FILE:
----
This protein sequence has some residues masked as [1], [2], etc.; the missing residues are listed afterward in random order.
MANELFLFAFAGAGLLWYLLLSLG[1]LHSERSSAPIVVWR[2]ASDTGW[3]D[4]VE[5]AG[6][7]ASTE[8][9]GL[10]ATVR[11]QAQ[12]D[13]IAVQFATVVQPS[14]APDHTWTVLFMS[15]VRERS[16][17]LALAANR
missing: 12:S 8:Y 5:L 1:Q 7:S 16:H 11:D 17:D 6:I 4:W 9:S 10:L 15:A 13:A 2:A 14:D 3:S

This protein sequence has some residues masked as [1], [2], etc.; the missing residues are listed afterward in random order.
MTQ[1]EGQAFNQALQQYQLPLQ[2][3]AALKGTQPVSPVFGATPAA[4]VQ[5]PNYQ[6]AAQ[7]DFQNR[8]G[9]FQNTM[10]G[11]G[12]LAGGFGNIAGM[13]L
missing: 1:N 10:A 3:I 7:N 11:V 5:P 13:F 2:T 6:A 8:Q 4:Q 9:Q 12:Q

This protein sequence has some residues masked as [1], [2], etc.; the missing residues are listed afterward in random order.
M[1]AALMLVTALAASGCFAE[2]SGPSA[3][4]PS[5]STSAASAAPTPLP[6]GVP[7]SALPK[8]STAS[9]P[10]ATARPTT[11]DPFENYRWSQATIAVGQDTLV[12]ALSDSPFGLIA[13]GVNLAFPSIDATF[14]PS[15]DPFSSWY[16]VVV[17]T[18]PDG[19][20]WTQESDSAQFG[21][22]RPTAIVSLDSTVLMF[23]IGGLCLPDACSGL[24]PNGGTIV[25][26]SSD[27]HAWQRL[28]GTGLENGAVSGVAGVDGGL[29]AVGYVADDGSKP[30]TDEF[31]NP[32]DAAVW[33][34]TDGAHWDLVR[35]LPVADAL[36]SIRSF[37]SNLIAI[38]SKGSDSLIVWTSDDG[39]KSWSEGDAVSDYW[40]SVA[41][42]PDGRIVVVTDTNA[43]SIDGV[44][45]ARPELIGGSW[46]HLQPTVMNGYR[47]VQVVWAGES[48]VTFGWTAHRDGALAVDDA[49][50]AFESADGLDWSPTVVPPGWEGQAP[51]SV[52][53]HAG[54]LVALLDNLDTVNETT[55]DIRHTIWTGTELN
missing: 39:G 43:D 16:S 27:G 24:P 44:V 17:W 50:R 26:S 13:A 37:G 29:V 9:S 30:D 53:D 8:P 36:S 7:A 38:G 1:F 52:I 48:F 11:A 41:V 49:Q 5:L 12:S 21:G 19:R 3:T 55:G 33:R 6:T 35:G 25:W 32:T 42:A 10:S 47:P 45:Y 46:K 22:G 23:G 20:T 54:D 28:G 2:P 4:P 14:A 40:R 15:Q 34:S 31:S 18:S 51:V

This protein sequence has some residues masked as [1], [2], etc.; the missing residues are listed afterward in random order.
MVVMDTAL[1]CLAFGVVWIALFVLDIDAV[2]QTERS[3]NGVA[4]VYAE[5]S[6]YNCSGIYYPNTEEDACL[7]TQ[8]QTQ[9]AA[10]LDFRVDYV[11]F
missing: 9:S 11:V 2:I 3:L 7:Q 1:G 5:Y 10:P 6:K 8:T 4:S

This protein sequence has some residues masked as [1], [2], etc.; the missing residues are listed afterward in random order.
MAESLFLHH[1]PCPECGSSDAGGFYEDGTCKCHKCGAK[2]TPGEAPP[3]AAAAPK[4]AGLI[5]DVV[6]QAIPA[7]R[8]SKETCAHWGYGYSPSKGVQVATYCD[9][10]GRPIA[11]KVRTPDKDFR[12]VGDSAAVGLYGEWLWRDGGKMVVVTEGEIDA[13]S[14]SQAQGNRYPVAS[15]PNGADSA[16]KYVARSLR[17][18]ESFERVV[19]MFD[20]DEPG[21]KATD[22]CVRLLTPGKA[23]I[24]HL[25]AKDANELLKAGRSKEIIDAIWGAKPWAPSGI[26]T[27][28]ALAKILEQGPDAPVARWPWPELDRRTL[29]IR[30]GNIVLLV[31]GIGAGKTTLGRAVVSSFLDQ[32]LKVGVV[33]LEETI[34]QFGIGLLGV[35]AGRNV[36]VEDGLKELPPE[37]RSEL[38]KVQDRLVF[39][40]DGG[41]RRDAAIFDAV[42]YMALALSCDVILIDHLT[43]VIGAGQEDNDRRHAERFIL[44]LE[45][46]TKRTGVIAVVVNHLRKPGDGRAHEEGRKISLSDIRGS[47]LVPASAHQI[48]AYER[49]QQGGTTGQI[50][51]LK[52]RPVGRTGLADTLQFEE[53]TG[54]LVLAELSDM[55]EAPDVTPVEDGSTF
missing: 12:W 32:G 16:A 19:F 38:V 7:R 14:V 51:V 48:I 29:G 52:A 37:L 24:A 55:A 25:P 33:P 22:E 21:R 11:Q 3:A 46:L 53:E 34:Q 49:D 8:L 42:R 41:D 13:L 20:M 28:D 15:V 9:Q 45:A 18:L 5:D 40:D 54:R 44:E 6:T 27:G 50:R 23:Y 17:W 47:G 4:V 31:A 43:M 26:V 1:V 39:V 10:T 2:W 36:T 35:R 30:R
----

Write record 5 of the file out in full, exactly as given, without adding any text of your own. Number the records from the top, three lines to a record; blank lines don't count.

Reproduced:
This protein sequence has some residues masked as [1], [2], etc.; the missing residues are listed afterward in random order.
MAESLFLHH[1]PCPECGSSDAGGFYEDGTCKCHKCGAK[2]TPGEAPP[3]AAAAPK[4]AGLI[5]DVV[6]QAIPA[7]R[8]SKETCAHWGYGYSPSKGVQVATYCD[9][10]GRPIA[11]KVRTPDKDFR[12]VGDSAAVGLYGEWLWRDGGKMVVVTEGEIDA[13]S[14]SQAQGNRYPVAS[15]PNGADSA[16]KYVARSLR[17][18]ESFERVV[19]MFD[20]DEPG[21]KATD[22]CVRLLTPGKA[23]I[24]HL[25]AKDANELLKAGRSKEIIDAIWGAKPWAPSGI[26]T[27][28]ALAKILEQGPDAPVARWPWPELDRRTL[29]IR[30]GNIVLLV[31]GIGAGKTTLGRAVVSSFLDQ[32]LKVGVV[33]LEETI[34]QFGIGLLGV[35]AGRNV[36]VEDGLKELPPE[37]RSEL[38]KVQDRLVF[39][40]DGG[41]RRDAAIFDAV[42]YMALALSCDVILIDHLT[43]VIGAGQEDNDRRHAERFIL[44]LE[45][46]TKRTGVIAVVVNHLRKPGDGRAHEEGRKISLSDIRGS[47]LVPASAHQI[48]AYER[49]QQGGTTGQI[50][51]LK[52]RPVGRTGLADTLQFEE[53]TG[54]LVLAELSDM[55]EAPDVTPVEDGSTF
missing: 12:W 32:G 16:A 19:F 38:V 7:R 14:V 51:V 48:I 29:G 52:A 37:L 24:A 55:A 25:P 33:P 22:E 21:R 11:Q 3:A 46:L 53:E 34:Q 49:D 8:L 42:R 41:D 13:L 20:M 28:D 15:V 9:Q 45:A 18:L 5:D 40:D 54:R 44:E 6:T 27:G 50:R 23:Y 17:W 47:G 4:V 31:A 43:M 26:V 1:V 39:V 10:T 2:W 36:T 35:R 30:R